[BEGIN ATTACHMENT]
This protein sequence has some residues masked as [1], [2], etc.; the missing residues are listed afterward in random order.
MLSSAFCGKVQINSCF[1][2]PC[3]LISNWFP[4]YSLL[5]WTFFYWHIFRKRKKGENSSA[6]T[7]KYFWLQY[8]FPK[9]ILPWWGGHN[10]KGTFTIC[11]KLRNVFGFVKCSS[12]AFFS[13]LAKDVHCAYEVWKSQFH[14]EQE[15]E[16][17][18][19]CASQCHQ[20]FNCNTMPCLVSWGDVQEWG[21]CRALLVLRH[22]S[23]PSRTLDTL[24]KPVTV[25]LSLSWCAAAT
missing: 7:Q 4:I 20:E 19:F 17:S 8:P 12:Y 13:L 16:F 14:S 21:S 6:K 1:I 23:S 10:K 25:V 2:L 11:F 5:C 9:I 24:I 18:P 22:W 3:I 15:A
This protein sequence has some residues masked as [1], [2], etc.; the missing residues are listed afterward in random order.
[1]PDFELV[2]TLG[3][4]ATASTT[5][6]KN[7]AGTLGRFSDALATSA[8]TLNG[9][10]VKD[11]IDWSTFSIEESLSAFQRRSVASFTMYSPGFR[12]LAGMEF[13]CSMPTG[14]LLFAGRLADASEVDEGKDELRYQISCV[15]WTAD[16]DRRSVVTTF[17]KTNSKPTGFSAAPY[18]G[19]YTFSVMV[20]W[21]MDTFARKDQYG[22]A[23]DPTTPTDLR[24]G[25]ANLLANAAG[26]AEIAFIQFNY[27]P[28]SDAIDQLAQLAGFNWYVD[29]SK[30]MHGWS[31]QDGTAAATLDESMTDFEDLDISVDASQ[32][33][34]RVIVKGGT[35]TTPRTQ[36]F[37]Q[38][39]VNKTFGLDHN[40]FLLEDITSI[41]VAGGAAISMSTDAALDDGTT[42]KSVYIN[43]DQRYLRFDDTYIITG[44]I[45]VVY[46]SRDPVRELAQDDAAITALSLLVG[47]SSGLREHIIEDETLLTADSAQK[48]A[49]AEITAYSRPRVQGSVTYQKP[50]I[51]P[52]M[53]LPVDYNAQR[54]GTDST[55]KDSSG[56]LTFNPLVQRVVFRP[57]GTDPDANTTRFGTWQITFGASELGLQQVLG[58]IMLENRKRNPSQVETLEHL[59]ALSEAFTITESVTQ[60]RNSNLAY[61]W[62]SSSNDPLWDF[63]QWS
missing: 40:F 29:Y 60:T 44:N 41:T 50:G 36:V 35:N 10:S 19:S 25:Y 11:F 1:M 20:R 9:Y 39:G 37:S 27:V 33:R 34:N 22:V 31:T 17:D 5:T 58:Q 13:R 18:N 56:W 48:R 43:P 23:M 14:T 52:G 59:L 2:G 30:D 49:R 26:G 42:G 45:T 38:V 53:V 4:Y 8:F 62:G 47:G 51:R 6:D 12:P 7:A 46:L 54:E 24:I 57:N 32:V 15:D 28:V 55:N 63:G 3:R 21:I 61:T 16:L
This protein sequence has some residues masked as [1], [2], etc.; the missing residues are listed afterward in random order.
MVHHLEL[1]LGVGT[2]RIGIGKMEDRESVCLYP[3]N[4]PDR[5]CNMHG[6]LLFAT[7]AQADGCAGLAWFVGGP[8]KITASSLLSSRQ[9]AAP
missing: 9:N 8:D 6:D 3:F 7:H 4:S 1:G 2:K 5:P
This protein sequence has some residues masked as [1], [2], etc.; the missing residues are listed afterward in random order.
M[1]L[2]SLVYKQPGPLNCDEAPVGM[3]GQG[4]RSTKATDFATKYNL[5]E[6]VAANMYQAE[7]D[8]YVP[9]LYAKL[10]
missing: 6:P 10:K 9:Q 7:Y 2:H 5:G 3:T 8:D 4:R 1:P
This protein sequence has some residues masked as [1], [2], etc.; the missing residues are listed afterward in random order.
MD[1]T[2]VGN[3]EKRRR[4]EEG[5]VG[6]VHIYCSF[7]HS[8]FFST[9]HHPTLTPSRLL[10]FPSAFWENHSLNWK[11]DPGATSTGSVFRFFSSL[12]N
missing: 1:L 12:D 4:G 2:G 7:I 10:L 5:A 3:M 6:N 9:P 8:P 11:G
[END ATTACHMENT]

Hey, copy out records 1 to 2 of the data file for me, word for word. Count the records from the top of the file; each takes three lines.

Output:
This protein sequence has some residues masked as [1], [2], etc.; the missing residues are listed afterward in random order.
MLSSAFCGKVQINSCF[1][2]PC[3]LISNWFP[4]YSLL[5]WTFFYWHIFRKRKKGENSSA[6]T[7]KYFWLQY[8]FPK[9]ILPWWGGHN[10]KGTFTIC[11]KLRNVFGFVKCSS[12]AFFS[13]LAKDVHCAYEVWKSQFH[14]EQE[15]E[16][17][18][19]CASQCHQ[20]FNCNTMPCLVSWGDVQEWG[21]CRALLVLRH[22]S[23]PSRTLDTL[24]KPVTV[25]LSLSWCAAAT
missing: 7:Q 4:I 20:E 19:F 17:S 8:P 12:Y 13:L 16:F 14:S 21:S 6:K 1:I 23:S 10:K 25:V 2:L 11:F 5:C 9:I 24:I 18:P 22:W 3:I 15:A
This protein sequence has some residues masked as [1], [2], etc.; the missing residues are listed afterward in random order.
[1]PDFELV[2]TLG[3][4]ATASTT[5][6]KN[7]AGTLGRFSDALATSA[8]TLNG[9][10]VKD[11]IDWSTFSIEESLSAFQRRSVASFTMYSPGFR[12]LAGMEF[13]CSMPTG[14]LLFAGRLADASEVDEGKDELRYQISCV[15]WTAD[16]DRRSVVTTF[17]KTNSKPTGFSAAPY[18]G[19]YTFSVMV[20]W[21]MDTFARKDQYG[22]A[23]DPTTPTDLR[24]G[25]ANLLANAAG[26]AEIAFIQFNY[27]P[28]SDAIDQLAQLAGFNWYVD[29]SK[30]MHGWS[31]QDGTAAATLDESMTDFEDLDISVDASQ[32][33][34]RVIVKGGT[35]TTPRTQ[36]F[37]Q[38][39]VNKTFGLDHN[40]FLLEDITSI[41]VAGGAAISMSTDAALDDGTT[42]KSVYIN[43]DQRYLRFDDTYIITG[44]I[45]VVY[46]SRDPVRELAQDDAAITALSLLVG[47]SSGLREHIIEDETLLTADSAQK[48]A[49]AEITAYSRPRVQGSVTYQKP[50]I[51]P[52]M[53]LPVDYNAQR[54]GTDST[55]KDSSG[56]LTFNPLVQRVVFRP[57]GTDPDANTTRFGTWQITFGASELGLQQVLG[58]IMLENRKRNPSQVETLEHL[59]ALSEAFTITESVTQ[60]RNSNLAY[61]W[62]SSSNDPLWDF[63]QWS
missing: 40:F 29:Y 60:T 44:N 41:T 50:G 36:V 35:N 10:S 19:S 25:Y 11:F 1:M 20:R 9:Y 39:G 37:S 27:V 33:R 34:N 22:V 31:T 17:D 5:T 58:Q 13:R 18:N 56:W 48:R 43:P 23:M 14:T 52:G 59:L 2:G 30:D 49:R 26:G 42:G 45:T 38:V 53:V 4:Y 8:F 62:G 47:G 51:R 6:D 12:P 7:A 46:L 54:E 24:I 57:N 32:V 15:D 28:V 55:N 63:G 3:R 21:I 61:T 16:L